Ultimately, these shortcomings would be forgivable given Pure Farming’s complexity. There’s enough here for anyone interested in modern farm life to invest in and get hooked. But for me, it all comes down to gameplay, and the core of Pure Farming’s interactive content consists of menu management and slow, painfully repetitive driving. It’s gameplay without conflict, which makes Pure Farming feel, ironically, lifeless.
The only conflict comes from the early-game’s pervasive stress of crippling debt. With every mile of field plowed, seeded, irrigated, and harvested, a constant raincloud followed, burdening me with grim futility. As a result, everything I did felt out of my control. As I completed tasks, the mysterious emails from no one would instruct me not just on how to fulfill tasks, but where to go and what to buy. This poor young farmer can’t even spend his own money the way he wants to! Simple tasks telling me to “buy the Akpil Chwast XL SAD sprayer” keep me hopelessly in the dark on what Chwast is, why I’m spraying it, and what needs Chwast spraying, maintaining the momentum of middle-aged blue-collar workers asking few questions and trying just to keep their head above water. It’s heartbreaking.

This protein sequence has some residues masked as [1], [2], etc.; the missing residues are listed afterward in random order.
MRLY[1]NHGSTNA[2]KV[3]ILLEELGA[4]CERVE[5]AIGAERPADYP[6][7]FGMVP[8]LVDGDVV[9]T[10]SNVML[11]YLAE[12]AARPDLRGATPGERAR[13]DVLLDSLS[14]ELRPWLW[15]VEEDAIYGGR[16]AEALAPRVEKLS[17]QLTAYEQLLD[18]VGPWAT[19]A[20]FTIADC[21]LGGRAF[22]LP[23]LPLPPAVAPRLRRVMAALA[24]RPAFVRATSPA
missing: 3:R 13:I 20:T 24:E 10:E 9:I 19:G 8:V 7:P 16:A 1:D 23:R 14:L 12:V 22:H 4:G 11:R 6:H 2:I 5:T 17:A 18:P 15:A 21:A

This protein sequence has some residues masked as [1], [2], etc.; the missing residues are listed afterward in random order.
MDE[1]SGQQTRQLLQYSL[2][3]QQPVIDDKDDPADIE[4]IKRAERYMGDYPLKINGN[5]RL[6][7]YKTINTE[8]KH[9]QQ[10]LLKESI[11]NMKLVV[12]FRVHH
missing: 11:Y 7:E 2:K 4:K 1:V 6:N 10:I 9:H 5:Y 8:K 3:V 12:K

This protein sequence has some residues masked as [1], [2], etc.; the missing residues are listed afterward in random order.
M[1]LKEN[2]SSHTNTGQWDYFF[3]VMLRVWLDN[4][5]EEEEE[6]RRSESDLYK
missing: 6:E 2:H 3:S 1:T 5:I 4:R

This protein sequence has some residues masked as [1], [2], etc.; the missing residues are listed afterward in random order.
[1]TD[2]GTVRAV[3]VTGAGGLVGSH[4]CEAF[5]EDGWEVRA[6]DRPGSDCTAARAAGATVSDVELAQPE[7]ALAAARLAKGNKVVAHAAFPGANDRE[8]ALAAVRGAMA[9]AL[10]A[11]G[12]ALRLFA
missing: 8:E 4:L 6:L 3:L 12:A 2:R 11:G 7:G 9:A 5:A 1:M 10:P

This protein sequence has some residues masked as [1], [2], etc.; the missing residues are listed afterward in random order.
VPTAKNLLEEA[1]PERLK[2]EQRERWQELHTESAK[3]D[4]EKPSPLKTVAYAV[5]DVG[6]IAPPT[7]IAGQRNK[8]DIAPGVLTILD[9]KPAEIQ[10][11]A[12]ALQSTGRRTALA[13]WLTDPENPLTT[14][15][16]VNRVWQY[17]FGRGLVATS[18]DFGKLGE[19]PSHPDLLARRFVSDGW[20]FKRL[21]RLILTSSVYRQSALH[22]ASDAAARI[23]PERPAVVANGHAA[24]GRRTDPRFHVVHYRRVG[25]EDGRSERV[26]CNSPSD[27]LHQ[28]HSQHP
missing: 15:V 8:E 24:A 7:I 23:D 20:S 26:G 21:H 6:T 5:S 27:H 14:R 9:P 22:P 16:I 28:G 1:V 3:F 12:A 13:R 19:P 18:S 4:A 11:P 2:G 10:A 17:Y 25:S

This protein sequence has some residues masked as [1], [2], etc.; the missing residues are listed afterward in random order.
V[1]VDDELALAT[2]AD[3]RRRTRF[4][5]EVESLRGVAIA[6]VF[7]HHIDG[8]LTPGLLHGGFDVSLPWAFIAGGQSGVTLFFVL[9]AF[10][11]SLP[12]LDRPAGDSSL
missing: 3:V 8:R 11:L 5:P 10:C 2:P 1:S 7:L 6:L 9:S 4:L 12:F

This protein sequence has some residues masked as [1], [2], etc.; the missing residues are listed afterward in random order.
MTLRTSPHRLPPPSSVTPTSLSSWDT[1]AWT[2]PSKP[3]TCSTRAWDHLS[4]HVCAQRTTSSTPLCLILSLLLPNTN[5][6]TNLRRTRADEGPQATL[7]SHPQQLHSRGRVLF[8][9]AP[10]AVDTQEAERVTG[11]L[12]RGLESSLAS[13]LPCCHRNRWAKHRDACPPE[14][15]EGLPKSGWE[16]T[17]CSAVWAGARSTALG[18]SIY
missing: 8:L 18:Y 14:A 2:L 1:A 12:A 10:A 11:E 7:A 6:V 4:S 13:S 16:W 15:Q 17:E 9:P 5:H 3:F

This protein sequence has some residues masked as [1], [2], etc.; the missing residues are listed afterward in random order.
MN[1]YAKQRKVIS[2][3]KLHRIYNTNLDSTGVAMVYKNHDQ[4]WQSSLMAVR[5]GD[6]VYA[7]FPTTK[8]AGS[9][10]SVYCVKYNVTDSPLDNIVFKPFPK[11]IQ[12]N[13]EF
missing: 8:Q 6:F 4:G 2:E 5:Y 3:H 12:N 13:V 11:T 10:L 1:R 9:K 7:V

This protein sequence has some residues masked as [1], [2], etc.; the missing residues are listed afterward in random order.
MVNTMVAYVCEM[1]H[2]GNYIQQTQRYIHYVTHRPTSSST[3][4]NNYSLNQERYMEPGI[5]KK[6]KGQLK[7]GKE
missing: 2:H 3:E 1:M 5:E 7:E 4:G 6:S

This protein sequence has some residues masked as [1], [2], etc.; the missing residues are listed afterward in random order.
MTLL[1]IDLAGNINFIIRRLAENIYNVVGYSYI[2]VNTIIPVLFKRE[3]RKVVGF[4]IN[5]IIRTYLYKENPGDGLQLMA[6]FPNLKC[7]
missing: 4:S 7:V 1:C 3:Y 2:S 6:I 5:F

Pure Farming 2018 accurately recreates the modern-day farmhand experience to a fault. As I spent hours plowing fields, I regularly would find my mind roaming elsewhere. Making sure to drive just along the lines of dirt texture patterns, I’d switch on the cruise control and imagine what else I could be doing to make better use of my time, my abilities, my life. And every time, I’d snap back to a sudden darkening in the sky; the sun’s setting, another day gone. I look out at the field and at my progress meter; 36% plowed. Resigned to finishing the next day, thoughts back on my debt, I hop in my Mitsubishi truck and drive home, knowing I’ll have to do it all again tomorrow. Pure farming to the last.
Liked this article and want to read more like it? Check out Wayne’s video on how Publishers Should Learn From CD Projekt Red, and Joe’s article Valve Acquires Firewatch and In the Valley of Gods Developer, Campo Santo.